Emsley said that while Seahawks fans rule the roost on the Ben Franklin store's employee roster, there is one Denver Broncos fan who works there.
"We keep him in the back," she said with a laugh.
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Speaking of Bronco fans, Redmond Police Department Chief Ron Gibson will be rooting for the Denver squad on Sunday.
Before taking over his Redmond post in June 2010, he worked for the Colorado Springs Police Department for 31 years and lived in that state for 33 years.
"No matter which team wins, I think I win," said Gibson, who has followed the Seahawks' progress since he's lived in the area, "but I'm having a hard time forgetting 33 years of following the Broncos."
Gibson, who recalls watching the intense Seattle-Denver AFC West rivalry games from 1977-2011, said with a laugh that Redmond Mayor John Marchione has been giving him a hard time for leaning toward the Broncos on the victory scale.
On the fire side of things in the City of Redmond, Chief Tommy Smith spent 22 years at the Colorado Springs Fire Department — but won't be in Denver's corner on Sunday.
"Go Hawks, baby!" said Smith, who took over his local job five months ago. "I'm here now. It's my home."
Smith grew up in South Carolina and gravitated toward the Dallas Cowboys because he liked watching Tony Dorsett run the ball. When he moved to Colorado, he remained a Cowboy fan and "kind of supported the Broncos from a distance."
Now, he's all about Seattle. He likes quarterback Russell Wilson and the entire Hawk organization because they display class on and off the field, he said.
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At Everything Party on Redmond Way, it's nearly everything Seahawks, as well.
For starters, they've got a massive 12, Go Hawks! and team logo running the length of the front windows. Assistant manager Leslie Malcham said co-owner Linda Potter designed the signage by filling in small cup pillows on a checkerboard grid with what resemble blue and green balls.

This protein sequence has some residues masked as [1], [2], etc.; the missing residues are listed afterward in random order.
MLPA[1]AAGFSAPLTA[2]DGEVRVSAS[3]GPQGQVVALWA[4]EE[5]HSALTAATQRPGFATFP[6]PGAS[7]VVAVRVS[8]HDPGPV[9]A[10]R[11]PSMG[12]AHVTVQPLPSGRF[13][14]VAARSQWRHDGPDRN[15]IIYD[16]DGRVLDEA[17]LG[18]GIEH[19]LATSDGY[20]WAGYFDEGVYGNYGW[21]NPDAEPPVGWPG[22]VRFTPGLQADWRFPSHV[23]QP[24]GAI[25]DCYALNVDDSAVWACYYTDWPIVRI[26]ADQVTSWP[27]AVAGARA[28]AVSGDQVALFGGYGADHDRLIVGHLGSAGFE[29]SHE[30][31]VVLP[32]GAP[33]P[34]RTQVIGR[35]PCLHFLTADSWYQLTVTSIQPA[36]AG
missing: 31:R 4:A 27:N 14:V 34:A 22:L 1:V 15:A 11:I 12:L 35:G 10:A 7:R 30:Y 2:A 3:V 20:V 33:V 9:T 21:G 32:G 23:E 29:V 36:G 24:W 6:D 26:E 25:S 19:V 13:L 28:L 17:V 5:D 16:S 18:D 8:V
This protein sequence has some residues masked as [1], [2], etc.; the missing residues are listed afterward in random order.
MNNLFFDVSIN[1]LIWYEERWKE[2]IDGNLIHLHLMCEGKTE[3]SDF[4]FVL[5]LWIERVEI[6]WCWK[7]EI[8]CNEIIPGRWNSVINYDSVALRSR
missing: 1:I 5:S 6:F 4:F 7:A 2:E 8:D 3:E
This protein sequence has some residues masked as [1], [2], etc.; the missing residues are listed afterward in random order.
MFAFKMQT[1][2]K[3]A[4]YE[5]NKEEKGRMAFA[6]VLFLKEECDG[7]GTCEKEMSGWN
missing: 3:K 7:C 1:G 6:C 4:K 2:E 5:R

"We were all decorated for Valentine's Day, and they (Linda and co-owner husband Mark) said, 'Wait a minute, Valentine's Day?' So they pulled the Valentine's Day out and we got the Hawks stuff in," said Malcham, noting that the display has been up for about two weeks.
Inside the store, customers are grabbing blue-and-green beads, streamers and other Seahawks-type items off the shelves. On Monday, people were asking Malcham about Hawks plates and napkins, which she was hoping would arrive on Tuesday or Wednesday.
"I've been telling everybody since the playoffs started, get your balloons now and then you can use them all the way through the Super Bowl. See? Didn't it work? It worked!" Malcham said as she picked up a large inflatable football and placed it near a yellow goal post. On one side of the post sat an inflatable referee punching bag, which may be useful on Sunday.
Among the Seahawks items, floating on a string, was a lonely Broncos helmet.
"We do have some Denver fans in town and we want to be fair to all of our guests. They can't help it if they're from Denver," Malcham said with a laugh.
They're having a good time at Everything Party, Malcham said as she waved good-bye to a customer and yelled, "Go Hawks!"
As she exited the store, Teri Henninger held up her bag of green and blue beads that she just purchased.
Sporting a 12th Man jersey and a lime green undershirt, the lifelong Seattle sports fan has easily made the transition from baseball to football season.
"Mariners suck, so why not go with the Seahawks?" Henninger said.
"It's been a lot of fun and it's united the whole area," she continued. "I volunteer over at Overlake Hospital and so I wore my stuff there today with their permission. (I got) lots of happy comments. People smiling (and saying) 'Go Hawks' and one 'God Bless You.'"
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On the food front, Redmond resident and chef John Howie and former Seahawk Craig Terrill will participate in Taste of the NFL’s 23rd annual “Party with a Purpose,” a strolling wine and food event on Saturday in Brooklyn, N.Y. Top-notch chefs, celebrities and NFL stars will raise money for food banks from each NFL city.
Howie and Terrill are also encouraging football fans in the Seattle area to donate to Food Lifeline through the national Kick Hunger Challenge. This online fundraising campaign pits fans from all 32 NFL teams against each other in a friendly competition to raise money for food banks in NFL communities nationwide. Howie is currently in the lead.